Shoulder Replacement Surgery

Reverse Shoulder Arthroplasty

Reverse shoulder replacement is performed for specialized arthritis or certain fractures of the shoulder when other treatments have failed. Those “other treatments” can include physical therapy, medications, injections, debridement type (i.e. cleanout) procedures, or activity modifications. The number one reason for a shoulder replacement is to relieve your pain, and in this case also to control stability. Motion and strength are secondary goals.

The Reverse Shoulder Replacement is typically done for people who do not have a repairable rotator cuff and have developed arthritis. We cannot do a standard shoulder replacement because without a functioning rotator cuff, the regular shoulder replacement loosens very quickly. So, in this case we take advantage of your deltoid muscle as a lever arm to help move the shoulder. The Reverse Shoulder Replacement has been approved in the United States since approximately 2004 and has opened up a whole new realm of options for patients with arthritis and lack of a rotator cuff. We can also use it for shoulder fractures. We call it the reverse because the ball goes on the socket and the socket goes on the ball – hence the name Reverse.

Shoulder replacement surgery does have its risks. These risks include but are not limited to bleeding, infection, neurovascular damage (i.e. axillary nerve palsy), component breakage, intra-operative or post-operative fractures, component loosening, component wear and tear, glenoid component loosening, dislocations, glenoshpere dislodgement, need for further revision surgeries, incomplete pain relief, deep venous thrombosis (i.e. blood clots), and general risks from anesthesia. These risks will be discussed with you during your office visit if we are setting up your surgery.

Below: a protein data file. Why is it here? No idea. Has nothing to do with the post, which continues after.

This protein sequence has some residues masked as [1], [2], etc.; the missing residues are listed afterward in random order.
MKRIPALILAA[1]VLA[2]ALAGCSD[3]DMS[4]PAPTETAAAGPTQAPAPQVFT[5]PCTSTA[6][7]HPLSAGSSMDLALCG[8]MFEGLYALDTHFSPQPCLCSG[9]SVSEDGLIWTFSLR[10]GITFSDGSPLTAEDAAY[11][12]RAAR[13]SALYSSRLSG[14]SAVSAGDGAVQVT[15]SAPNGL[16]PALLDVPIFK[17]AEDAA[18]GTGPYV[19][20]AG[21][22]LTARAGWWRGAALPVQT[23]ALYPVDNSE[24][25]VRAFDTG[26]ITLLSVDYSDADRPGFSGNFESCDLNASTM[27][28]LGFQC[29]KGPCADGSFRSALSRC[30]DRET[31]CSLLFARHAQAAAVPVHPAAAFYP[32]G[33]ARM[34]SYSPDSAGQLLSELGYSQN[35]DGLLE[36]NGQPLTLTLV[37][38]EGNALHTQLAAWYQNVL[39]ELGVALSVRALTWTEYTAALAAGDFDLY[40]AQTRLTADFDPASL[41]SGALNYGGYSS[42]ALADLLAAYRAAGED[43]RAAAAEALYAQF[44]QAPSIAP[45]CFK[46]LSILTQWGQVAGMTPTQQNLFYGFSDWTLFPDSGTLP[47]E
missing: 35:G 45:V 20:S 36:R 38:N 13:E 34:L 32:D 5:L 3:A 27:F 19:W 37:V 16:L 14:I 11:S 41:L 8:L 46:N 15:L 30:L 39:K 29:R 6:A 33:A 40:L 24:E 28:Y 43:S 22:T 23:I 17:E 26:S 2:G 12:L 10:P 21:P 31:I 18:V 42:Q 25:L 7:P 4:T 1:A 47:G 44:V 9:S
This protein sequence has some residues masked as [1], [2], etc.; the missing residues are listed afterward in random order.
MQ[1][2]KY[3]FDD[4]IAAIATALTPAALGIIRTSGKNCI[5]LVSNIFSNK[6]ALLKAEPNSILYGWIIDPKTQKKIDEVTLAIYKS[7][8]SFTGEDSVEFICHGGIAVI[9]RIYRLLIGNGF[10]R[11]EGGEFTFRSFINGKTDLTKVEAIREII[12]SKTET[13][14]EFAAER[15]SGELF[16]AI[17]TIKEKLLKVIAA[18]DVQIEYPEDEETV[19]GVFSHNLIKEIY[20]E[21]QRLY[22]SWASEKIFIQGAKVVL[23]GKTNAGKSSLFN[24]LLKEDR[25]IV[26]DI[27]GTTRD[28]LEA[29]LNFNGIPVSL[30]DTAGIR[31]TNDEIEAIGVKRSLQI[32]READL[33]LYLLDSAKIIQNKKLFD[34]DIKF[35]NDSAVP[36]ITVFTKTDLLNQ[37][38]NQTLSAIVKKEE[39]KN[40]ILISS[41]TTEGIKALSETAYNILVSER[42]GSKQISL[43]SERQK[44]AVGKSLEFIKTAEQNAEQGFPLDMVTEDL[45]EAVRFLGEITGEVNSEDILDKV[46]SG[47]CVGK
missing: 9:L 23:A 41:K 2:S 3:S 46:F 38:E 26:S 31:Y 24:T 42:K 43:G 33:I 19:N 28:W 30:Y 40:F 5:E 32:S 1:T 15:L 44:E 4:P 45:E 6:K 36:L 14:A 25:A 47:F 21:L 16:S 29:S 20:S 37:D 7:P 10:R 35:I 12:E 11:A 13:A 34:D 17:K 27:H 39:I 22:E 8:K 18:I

Reverse Shoulder Arthroplasty is an elective surgery and also a major surgery. In this light, we will send you for a medical clearance by your primary physician. Depending on your other medical history, you may also have to see a cardiologist or other subspecialist to make sure you are fit for surgery. The office staff at Performance Orthopedics will walk you through the process and be there for any questions you may have. In a routine surgery, there is typically no need for blood transfusions.

The surgery is typically a one to two day hospitalization procedure. If your pain is well controlled, you are eating a general diet, and there are no other medical issues going on, there is a possibility that you may leave the day after surgery. Most people stay in the hospital for two days.

You will receive a general anesthetic, in addition to a nerve block to your operative side. The nerve block is placed by the anesthesia service and allows you to wake up relatively pain-free. The block lasts for approximately 12-18 hours, after which you can start easing into your pain medication.

You are positioned into a “beach chair” position, with all of your extremities carefully padded. Your head is also supported in a padded head holder. After performing a “time out”, where we verify the operative site, your arm is cleaned and sterilely draped. Typically we make an incision in the front of the shoulder from the end of the clavicle bone down to the bottom of your pectoralis tendon (basically just above the arm pit area). Most of the tissues we just spread out of the way, but in order to get into the shoulder, we must take down the subscapularis tendon, which is a tendon on the front of the shoulder. The takedown of this tendon is why we need to have some of the precautions after surgery.